dorkbot-nyc - David Steinberg, Christina McPhee, and Sam Pluta :: September 3, 2008; 7:00 pm :: Location One, SoHo. The meeting is free and open to the public. Please bring snacks to share.
David Steinberg: mobile music machines - Lots of interesting musical software have been developed more or less recently for portable videogames consoles (Gameboy, PSP, etc.), PDAs or other similar platforms. I’ll present many of these applications (for Nintendo Gameboy, Palm OS, Sony PSP, Nintendo DS, Gamepark consoles, etc.), explain what’s needed to use them, who created them, what are the advantages and disadvantages of developing musical software for each platform and of course show some examples of what can be done with these new instruments.
Sam Pluta: data structures/monoliths ii (for chion) - Video samplers. Software as musical scores. Data structures as musical materials. Copyright laws. Data loops. Why Chewbacca is not in the OS X spell checker. Blocks of sounds. Laptop improvisation. And Michel Chion. All this and more will be discussed as Sam Pluta presents his work, data structures/monoliths ii (for chion).
Christina McPhee: Shake Stations - California-based filmmaker and artist Christina McPhee is ‘outback’ in earthquake country this summer, shooting HD video at Parkfield, California with new media installation artist DV Rogers (New Zealand / Sydney). DV is building and activating a major land art work- a hydraulically activated, remote -sensor activated seismic intervention table. DV’s PIEQF installation reacts to mini-tremors and shakes in realtime.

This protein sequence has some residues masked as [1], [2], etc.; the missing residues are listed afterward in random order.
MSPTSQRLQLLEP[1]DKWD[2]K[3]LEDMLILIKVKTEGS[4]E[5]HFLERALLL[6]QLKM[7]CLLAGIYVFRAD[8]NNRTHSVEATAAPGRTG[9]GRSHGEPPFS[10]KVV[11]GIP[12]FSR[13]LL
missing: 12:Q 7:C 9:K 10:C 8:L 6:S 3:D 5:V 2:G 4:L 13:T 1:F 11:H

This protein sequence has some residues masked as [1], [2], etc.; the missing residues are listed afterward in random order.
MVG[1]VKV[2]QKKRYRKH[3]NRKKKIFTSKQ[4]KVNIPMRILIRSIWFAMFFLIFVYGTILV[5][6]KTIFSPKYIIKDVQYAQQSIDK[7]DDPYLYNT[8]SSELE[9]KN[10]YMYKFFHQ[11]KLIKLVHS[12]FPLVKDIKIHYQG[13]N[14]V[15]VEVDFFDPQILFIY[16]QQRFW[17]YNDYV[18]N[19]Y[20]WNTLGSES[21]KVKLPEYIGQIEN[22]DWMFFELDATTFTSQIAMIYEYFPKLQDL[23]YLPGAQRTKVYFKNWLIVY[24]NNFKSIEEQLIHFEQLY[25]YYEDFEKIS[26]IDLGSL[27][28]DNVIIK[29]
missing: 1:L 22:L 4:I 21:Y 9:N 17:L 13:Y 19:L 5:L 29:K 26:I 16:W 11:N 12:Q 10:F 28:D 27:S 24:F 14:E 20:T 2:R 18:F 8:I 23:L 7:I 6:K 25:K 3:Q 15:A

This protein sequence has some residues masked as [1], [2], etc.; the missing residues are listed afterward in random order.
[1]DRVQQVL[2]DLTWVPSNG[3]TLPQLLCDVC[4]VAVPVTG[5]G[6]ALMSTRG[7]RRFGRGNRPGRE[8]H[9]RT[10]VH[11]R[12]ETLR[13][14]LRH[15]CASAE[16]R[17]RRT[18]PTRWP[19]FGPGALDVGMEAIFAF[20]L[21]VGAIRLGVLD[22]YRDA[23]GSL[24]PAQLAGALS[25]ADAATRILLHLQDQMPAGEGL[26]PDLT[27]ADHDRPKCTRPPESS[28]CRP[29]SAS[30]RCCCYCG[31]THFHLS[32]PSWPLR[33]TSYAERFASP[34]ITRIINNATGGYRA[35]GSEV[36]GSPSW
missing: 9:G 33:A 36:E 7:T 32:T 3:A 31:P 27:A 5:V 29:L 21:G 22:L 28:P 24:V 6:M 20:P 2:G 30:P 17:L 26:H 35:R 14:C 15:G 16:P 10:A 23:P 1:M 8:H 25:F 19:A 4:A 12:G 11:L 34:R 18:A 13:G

Following DV and crew as they install the project this summer and fall, Christina’s documentary takes on the gradual installation of the table as an elaborate time-based performance, with ironic and playful resonances to land art and the highly saturated dramatic space of sixties nouvelle vague (new wave) film. Via abstract drawing, experimental video and photomontage, Christina makes performative recordings at generative ‘moment-tensors’ where biological systems clash and meet with technological, and often security-challenged, sublime landscapes at the urban edge.
At places of emergence, at folds or ‘tesserae’ in landscapes of latent energy, her methods involve meditative engagement in remote sites like Parkfield, and also this year at live geothermal plants over the San Andreas Fault, next to the declining aquifer of Salton Sea, near the Mexico / California border. Her work slips past the indexical to trace dynamic loops between biological and technologically emergent states, making connections between human traumatic memory, disturbed terrains, and bare life.